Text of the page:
The ILC Singapore—part of the Tsao Foundation, which pioneers ageing and eldercare initiatives—is organising collaborations across the Asia-Pacific region to build a ‘women and ageing’ advocacy agenda and a learning exchange to raise awareness, improve education—for women and HCPs alike—and promote better practice.
Fundamental changes are needed in the way research and clinical trials are designed and facilitated; major initiatives are now turning the tide with funders, from governments to philanthropy, insisting on sex and gender analyses as a core component of trials.
And it works. The Canadian Institutes of Health Research found that the number of grant applications that reported integration of sex rose from 22% to 83% after it was announced as a priority.
The George Institute is pushing even further for equitable research by collaborating with UK medical research charities and regulators to co-create policies that mandate inclusion of sex and gender analysis; resources to train and educate applicants, funders and evaluators; and reward proposals that engage deeply with sex- and gender-based analysis.
“We started the project by asking 17 of the largest UK health research funders if they have a sex and gender policy for research, and the answer was a sobering zero per cent,” says Norton, who is also Chair of Global Health, Imperial College London, and Professor of Public Health, UNSW Sydney. “But they were really positive about working on policies to bring about change and ensure the inclusion of women and other under-represented populations in research.
“We are also working with patients with lived experience to help create these new policies and bringing together funders, government bodies and medical research journals.”
Engaging with more stakeholders
The 360-degree approach is being curated through a series of ‘policy labs’ as part of a two-year project funded by the Wellcome Trust, which is spending £16 billion by 2032 on projects that tackle the world’s most urgent health issues.
“We brought more than 50 people together at the first policy lab and there was huge enthusiasm from everyone along with a sense of relief that there was a forum where these issues could be talked about,” adds Norton.
We also want to engage with a broader range of organisations, including the pharmaceutical industry, to see how we can collectively address these issues and determine the mechanisms that could be used to increase diversity in clinical trials, as it is not good for the industry to be producing drugs that have more adverse reactions for women. “We see this as a great opportunity for positive change.”
A separate project in Australia, backed by a philanthropic donor, involves working with
medical research institutes—which represent more than 50% of the research community—to co-create policies to mandate sex and gender inclusion in research, along with staff training programmes, for all new research projects and funding applications.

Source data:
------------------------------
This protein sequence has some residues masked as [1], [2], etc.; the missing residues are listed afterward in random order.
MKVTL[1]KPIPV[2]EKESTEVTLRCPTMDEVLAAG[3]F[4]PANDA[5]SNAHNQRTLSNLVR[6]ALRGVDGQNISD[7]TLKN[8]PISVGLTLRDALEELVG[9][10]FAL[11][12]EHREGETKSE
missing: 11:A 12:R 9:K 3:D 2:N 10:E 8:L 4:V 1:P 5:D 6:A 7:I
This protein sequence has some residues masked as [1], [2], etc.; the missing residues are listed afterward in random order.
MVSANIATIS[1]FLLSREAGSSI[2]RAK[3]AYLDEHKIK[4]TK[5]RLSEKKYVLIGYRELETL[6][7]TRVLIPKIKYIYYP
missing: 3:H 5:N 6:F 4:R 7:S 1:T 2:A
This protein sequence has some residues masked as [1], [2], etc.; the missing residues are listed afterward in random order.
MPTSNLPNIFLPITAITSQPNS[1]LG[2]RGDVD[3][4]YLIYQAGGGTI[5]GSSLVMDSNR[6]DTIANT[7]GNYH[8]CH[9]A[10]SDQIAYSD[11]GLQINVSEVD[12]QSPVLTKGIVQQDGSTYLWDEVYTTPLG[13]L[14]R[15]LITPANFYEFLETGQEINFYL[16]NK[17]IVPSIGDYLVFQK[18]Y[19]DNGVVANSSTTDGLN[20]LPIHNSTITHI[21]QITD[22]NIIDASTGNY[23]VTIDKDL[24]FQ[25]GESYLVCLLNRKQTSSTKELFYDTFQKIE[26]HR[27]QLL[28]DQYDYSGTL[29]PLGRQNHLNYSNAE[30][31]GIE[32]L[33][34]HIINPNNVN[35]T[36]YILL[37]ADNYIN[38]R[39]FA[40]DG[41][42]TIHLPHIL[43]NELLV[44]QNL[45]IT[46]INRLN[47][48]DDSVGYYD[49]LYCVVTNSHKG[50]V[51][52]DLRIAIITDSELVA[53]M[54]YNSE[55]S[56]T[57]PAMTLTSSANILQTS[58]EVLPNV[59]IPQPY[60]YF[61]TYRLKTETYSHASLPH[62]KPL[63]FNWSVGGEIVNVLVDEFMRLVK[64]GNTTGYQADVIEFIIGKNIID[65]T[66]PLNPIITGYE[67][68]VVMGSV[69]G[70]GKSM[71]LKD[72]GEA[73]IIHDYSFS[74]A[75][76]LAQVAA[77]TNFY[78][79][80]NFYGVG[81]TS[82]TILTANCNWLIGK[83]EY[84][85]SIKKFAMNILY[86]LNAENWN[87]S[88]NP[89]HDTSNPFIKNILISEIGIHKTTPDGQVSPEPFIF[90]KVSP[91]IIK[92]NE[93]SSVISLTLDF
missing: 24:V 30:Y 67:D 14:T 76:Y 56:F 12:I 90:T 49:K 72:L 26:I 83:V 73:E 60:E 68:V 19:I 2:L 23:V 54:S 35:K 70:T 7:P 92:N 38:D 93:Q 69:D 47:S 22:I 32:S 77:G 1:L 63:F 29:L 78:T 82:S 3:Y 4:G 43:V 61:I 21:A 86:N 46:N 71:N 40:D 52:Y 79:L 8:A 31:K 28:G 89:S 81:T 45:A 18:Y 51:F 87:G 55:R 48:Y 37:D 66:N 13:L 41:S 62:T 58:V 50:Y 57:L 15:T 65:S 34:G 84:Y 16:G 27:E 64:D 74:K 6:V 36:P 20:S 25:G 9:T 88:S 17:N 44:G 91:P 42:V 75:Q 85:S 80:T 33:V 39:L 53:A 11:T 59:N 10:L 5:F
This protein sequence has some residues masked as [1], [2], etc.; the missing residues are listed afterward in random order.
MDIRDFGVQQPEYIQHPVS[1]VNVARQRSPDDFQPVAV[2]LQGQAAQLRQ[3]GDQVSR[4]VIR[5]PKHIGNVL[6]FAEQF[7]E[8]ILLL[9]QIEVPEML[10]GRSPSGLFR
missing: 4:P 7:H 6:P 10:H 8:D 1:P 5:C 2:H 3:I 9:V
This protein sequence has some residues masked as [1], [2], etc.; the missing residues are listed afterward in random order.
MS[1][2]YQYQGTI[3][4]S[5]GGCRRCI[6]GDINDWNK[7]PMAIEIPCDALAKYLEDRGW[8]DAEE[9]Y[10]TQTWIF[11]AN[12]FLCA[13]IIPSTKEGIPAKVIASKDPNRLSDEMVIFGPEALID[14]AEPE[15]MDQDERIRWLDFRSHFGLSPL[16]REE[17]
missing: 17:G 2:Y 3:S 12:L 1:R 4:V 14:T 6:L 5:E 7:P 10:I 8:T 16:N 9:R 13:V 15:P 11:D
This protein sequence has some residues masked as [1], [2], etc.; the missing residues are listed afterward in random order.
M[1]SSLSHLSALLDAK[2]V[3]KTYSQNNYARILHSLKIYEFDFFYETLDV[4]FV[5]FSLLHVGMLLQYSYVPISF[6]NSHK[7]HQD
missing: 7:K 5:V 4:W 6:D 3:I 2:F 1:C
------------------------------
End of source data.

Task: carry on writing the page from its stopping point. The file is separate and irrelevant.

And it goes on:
Data is powerful to be able to bring them [politicians and policymakers] to the table because it provides the evidence. It's a starting point. But we also need more stories of women, the depth of their experience, so they are not faceless, so they can become more visible.
A more inclusive climate is forming, but a 2022 US National Academies Consensus Report, ‘Improving Representation in Clinical Trials’, cautioned: “While progress has been made with representation of white women in clinical trials and clinical research, there has been little progress in the last three decades to increase participation of racial and ethnic minority population groups. This underrepresentation is compounding health disparities, with serious consequences for underrepresented groups and for the nation.”
Empowering women with a platform, and the confidence, to share their lived experiences can prove a game-changer in policymaking.
Adding data power to lived experiences
Education and awareness, now powered by a vast bank of data, need to be at the core of progress, observes Harding. “We know that financial education works to help mature women (age 50-plus) prepare for old age financial security,” she says.
“We also know that self-care, health literacy training, health screening and immunisation help to ensure that women, especially older women, can maintain good health in later life and manage their chronic conditions.”
Harding argues that politicians and policymakers need to be persuaded to have a more integrated view of women and ageing as it impacts different areas of life and cannot be solved by a narrow response.
She believes this can be achieved by ensuring that scientific data works in harmony with the lived experience of women, who must be empowered with a platform, and the confidence, to share.
“Data is powerful to be able to bring them [politicians and policymakers] to the table because it provides the evidence,” she adds. “It's a starting point. But we also need more stories of women, the depth of their experience, so they are not faceless, so they can become more visible.”
She is determined and hopeful that progress will continue on health equity across genders and ages but calls for more efforts to ensure that the issues that affect and infect women’s health are recognised and included in planning and policy.
Norton adds: “There are too many areas where women suffer poorer outcomes than men and where treatment is either inappropriate or late. But we now have compelling data that clearly identifies this and there is the will to make change happen.”